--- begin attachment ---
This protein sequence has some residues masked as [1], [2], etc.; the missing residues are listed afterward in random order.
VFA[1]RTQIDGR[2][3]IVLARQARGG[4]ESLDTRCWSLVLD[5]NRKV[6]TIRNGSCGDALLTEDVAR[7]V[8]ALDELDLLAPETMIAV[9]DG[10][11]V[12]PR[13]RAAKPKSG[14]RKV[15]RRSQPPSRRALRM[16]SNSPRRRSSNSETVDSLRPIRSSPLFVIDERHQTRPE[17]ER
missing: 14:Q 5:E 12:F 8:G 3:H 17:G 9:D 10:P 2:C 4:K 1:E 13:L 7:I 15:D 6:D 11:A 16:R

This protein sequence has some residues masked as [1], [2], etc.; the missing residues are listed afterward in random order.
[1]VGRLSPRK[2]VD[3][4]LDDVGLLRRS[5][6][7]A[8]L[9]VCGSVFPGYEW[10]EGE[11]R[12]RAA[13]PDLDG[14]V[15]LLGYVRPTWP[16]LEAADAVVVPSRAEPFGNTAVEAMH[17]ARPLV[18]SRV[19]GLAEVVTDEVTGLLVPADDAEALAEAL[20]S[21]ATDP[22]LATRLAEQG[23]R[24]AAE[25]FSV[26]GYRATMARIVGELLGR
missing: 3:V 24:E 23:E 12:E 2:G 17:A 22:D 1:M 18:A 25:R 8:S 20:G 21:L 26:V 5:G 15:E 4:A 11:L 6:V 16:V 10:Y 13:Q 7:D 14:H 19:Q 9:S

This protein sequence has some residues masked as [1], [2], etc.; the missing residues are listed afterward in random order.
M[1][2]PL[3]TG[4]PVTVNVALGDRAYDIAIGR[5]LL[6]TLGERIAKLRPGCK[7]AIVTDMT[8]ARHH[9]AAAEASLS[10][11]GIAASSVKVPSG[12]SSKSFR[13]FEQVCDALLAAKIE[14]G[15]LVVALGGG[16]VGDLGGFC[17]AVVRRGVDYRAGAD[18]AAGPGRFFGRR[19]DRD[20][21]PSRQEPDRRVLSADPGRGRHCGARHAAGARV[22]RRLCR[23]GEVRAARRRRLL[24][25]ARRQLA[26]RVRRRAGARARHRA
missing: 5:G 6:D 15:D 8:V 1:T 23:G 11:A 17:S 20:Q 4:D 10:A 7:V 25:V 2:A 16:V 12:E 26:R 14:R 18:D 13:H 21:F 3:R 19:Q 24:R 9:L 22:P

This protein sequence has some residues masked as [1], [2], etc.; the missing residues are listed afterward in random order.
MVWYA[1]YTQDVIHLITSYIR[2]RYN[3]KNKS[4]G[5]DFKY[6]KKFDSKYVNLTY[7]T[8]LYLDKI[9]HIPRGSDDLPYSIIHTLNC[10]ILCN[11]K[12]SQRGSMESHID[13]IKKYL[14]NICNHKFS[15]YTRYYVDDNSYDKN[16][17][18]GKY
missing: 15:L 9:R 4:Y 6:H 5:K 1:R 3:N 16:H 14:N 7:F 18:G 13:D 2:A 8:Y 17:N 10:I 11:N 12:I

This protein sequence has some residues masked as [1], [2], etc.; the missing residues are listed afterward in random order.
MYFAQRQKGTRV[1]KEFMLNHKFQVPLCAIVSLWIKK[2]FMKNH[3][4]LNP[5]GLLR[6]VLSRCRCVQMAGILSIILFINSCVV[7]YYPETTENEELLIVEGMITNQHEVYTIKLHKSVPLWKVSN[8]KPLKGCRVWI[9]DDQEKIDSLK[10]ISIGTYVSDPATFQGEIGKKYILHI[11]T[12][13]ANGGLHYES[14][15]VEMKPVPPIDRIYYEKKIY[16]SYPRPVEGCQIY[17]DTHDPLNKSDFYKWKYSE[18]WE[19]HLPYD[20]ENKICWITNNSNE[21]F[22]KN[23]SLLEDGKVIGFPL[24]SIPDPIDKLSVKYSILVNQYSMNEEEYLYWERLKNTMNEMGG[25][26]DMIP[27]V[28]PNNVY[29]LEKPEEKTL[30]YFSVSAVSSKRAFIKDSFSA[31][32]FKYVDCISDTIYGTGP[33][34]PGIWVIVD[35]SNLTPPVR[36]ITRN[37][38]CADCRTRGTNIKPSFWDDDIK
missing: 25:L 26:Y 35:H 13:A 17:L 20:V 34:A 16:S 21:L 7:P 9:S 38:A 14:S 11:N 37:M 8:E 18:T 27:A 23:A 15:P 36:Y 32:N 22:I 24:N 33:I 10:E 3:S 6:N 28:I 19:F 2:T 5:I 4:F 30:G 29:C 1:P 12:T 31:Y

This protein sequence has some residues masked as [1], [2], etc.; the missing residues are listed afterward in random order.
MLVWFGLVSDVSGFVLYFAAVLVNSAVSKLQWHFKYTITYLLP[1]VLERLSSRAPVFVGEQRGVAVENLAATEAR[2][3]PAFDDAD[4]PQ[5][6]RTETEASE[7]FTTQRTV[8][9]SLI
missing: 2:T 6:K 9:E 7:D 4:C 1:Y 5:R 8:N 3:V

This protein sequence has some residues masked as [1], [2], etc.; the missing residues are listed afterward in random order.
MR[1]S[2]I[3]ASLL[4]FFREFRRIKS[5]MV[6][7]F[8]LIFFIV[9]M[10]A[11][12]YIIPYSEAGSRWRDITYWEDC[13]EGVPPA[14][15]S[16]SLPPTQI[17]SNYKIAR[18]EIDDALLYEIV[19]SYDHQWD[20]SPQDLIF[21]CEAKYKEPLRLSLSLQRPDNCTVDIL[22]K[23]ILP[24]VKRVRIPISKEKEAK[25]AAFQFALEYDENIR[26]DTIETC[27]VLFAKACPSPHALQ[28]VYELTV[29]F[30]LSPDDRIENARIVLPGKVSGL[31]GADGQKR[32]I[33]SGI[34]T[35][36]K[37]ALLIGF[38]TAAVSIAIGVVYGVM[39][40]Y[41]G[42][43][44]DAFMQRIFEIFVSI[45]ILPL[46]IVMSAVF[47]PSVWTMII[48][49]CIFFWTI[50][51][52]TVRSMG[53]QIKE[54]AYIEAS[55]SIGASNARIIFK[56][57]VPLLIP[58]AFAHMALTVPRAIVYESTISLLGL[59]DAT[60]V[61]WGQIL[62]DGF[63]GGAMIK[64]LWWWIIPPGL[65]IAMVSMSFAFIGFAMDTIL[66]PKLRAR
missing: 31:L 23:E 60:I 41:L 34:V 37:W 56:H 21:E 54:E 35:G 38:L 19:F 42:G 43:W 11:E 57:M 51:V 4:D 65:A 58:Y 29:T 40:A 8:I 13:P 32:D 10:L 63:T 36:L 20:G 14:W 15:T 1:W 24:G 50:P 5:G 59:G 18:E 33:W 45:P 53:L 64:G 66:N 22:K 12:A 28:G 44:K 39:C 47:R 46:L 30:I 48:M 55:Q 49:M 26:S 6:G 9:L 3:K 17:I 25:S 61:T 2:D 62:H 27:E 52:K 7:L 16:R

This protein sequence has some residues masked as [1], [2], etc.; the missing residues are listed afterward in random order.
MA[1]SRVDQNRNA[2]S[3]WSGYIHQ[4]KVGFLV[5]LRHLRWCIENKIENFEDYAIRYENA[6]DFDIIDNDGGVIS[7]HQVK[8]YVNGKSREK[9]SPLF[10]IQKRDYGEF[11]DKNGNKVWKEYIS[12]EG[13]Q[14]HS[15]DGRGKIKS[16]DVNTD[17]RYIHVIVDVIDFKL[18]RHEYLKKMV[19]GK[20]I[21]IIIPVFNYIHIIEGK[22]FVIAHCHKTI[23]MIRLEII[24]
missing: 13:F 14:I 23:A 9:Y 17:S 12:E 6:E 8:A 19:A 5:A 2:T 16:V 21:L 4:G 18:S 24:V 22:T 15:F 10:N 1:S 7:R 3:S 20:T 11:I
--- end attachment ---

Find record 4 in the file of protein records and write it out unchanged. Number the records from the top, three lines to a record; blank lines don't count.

This protein sequence has some residues masked as [1], [2], etc.; the missing residues are listed afterward in random order.
MVWYA[1]YTQDVIHLITSYIR[2]RYN[3]KNKS[4]G[5]DFKY[6]KKFDSKYVNLTY[7]T[8]LYLDKI[9]HIPRGSDDLPYSIIHTLNC[10]ILCN[11]K[12]SQRGSMESHID[13]IKKYL[14]NICNHKFS[15]YTRYYVDDNSYDKN[16][17][18]GKY
missing: 15:L 9:R 4:Y 6:H 5:K 1:R 3:N 16:H 14:N 7:F 18:G 13:D 2:A 8:Y 17:N 10:I 11:N 12:I